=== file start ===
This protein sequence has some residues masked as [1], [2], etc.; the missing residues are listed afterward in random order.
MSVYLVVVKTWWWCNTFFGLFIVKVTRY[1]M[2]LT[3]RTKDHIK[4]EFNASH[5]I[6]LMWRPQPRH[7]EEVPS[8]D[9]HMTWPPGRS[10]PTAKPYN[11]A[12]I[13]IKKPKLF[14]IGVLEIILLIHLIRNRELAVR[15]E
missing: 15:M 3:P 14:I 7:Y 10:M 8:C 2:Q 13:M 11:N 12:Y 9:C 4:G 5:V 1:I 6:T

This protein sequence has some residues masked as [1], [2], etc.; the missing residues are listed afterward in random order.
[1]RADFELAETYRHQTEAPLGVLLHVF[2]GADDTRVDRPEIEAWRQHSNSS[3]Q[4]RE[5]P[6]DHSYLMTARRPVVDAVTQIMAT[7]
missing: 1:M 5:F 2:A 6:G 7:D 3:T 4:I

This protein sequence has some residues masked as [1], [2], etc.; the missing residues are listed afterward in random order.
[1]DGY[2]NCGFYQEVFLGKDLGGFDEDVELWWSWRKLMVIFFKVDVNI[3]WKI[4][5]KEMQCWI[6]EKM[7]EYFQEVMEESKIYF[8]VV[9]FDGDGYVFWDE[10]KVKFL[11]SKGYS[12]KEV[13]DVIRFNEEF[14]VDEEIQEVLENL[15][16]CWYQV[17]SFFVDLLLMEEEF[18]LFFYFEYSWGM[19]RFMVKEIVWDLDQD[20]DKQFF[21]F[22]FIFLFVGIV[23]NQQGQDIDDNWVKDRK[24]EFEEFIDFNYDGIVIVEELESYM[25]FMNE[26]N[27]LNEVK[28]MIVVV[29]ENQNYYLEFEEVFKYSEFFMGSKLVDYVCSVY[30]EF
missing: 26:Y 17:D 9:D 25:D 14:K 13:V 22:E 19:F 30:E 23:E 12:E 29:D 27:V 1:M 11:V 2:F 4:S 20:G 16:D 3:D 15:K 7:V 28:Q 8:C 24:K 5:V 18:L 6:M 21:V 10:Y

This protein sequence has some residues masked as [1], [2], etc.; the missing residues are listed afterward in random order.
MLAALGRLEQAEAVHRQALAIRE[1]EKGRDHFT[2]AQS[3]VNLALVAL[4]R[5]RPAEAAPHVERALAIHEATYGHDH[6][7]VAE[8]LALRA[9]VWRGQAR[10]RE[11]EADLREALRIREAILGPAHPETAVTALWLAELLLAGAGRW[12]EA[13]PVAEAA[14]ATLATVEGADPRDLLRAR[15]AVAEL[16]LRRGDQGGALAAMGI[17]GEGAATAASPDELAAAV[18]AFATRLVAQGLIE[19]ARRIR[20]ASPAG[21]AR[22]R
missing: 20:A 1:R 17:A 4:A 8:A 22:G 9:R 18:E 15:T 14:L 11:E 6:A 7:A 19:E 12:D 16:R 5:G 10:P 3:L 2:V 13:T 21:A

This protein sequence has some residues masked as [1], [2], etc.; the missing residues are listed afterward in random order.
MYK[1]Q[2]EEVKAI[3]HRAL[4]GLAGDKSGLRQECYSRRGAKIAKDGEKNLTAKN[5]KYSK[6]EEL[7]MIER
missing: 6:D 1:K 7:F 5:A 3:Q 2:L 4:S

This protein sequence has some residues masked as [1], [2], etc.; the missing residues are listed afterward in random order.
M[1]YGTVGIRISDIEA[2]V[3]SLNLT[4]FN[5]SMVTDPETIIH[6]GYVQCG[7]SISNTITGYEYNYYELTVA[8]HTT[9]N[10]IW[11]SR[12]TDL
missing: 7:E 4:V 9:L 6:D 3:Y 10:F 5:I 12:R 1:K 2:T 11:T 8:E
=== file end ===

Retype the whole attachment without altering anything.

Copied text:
This protein sequence has some residues masked as [1], [2], etc.; the missing residues are listed afterward in random order.
MSVYLVVVKTWWWCNTFFGLFIVKVTRY[1]M[2]LT[3]RTKDHIK[4]EFNASH[5]I[6]LMWRPQPRH[7]EEVPS[8]D[9]HMTWPPGRS[10]PTAKPYN[11]A[12]I[13]IKKPKLF[14]IGVLEIILLIHLIRNRELAVR[15]E
missing: 15:M 3:P 14:I 7:Y 10:M 8:C 2:Q 13:M 11:N 12:Y 9:C 4:G 5:V 1:I 6:T

This protein sequence has some residues masked as [1], [2], etc.; the missing residues are listed afterward in random order.
[1]RADFELAETYRHQTEAPLGVLLHVF[2]GADDTRVDRPEIEAWRQHSNSS[3]Q[4]RE[5]P[6]DHSYLMTARRPVVDAVTQIMAT[7]
missing: 1:M 5:F 2:A 6:G 7:D 3:T 4:I

This protein sequence has some residues masked as [1], [2], etc.; the missing residues are listed afterward in random order.
[1]DGY[2]NCGFYQEVFLGKDLGGFDEDVELWWSWRKLMVIFFKVDVNI[3]WKI[4][5]KEMQCWI[6]EKM[7]EYFQEVMEESKIYF[8]VV[9]FDGDGYVFWDE[10]KVKFL[11]SKGYS[12]KEV[13]DVIRFNEEF[14]VDEEIQEVLENL[15][16]CWYQV[17]SFFVDLLLMEEEF[18]LFFYFEYSWGM[19]RFMVKEIVWDLDQD[20]DKQFF[21]F[22]FIFLFVGIV[23]NQQGQDIDDNWVKDRK[24]EFEEFIDFNYDGIVIVEELESYM[25]FMNE[26]N[27]LNEVK[28]MIVVV[29]ENQNYYLEFEEVFKYSEFFMGSKLVDYVCSVY[30]EF
missing: 26:Y 17:D 9:D 25:D 14:K 13:V 22:E 19:F 30:E 23:E 12:E 29:D 27:V 1:M 11:V 2:F 4:S 20:G 16:D 3:D 15:K 7:V 28:Q 8:C 24:K 5:V 18:L 6:M 21:V 10:Y

This protein sequence has some residues masked as [1], [2], etc.; the missing residues are listed afterward in random order.
MLAALGRLEQAEAVHRQALAIRE[1]EKGRDHFT[2]AQS[3]VNLALVAL[4]R[5]RPAEAAPHVERALAIHEATYGHDH[6][7]VAE[8]LALRA[9]VWRGQAR[10]RE[11]EADLREALRIREAILGPAHPETAVTALWLAELLLAGAGRW[12]EA[13]PVAEAA[14]ATLATVEGADPRDLLRAR[15]AVAEL[16]LRRGDQGGALAAMGI[17]GEGAATAASPDELAAAV[18]AFATRLVAQGLIE[19]ARRIR[20]ASPAG[21]AR[22]R
missing: 20:A 1:R 17:A 4:A 8:A 22:G 9:R 18:E 15:T 14:L 11:E 6:A 7:A 19:E 12:D 16:R 5:G 10:P 3:L 2:V 13:T 21:A

This protein sequence has some residues masked as [1], [2], etc.; the missing residues are listed afterward in random order.
MYK[1]Q[2]EEVKAI[3]HRAL[4]GLAGDKSGLRQECYSRRGAKIAKDGEKNLTAKN[5]KYSK[6]EEL[7]MIER
missing: 6:D 1:K 7:F 5:A 3:Q 2:L 4:S

This protein sequence has some residues masked as [1], [2], etc.; the missing residues are listed afterward in random order.
M[1]YGTVGIRISDIEA[2]V[3]SLNLT[4]FN[5]SMVTDPETIIH[6]GYVQCG[7]SISNTITGYEYNYYELTVA[8]HTT[9]N[10]IW[11]SR[12]TDL
missing: 7:E 4:V 9:L 6:D 3:Y 10:F 5:I 12:R 1:K 2:T 11:T 8:E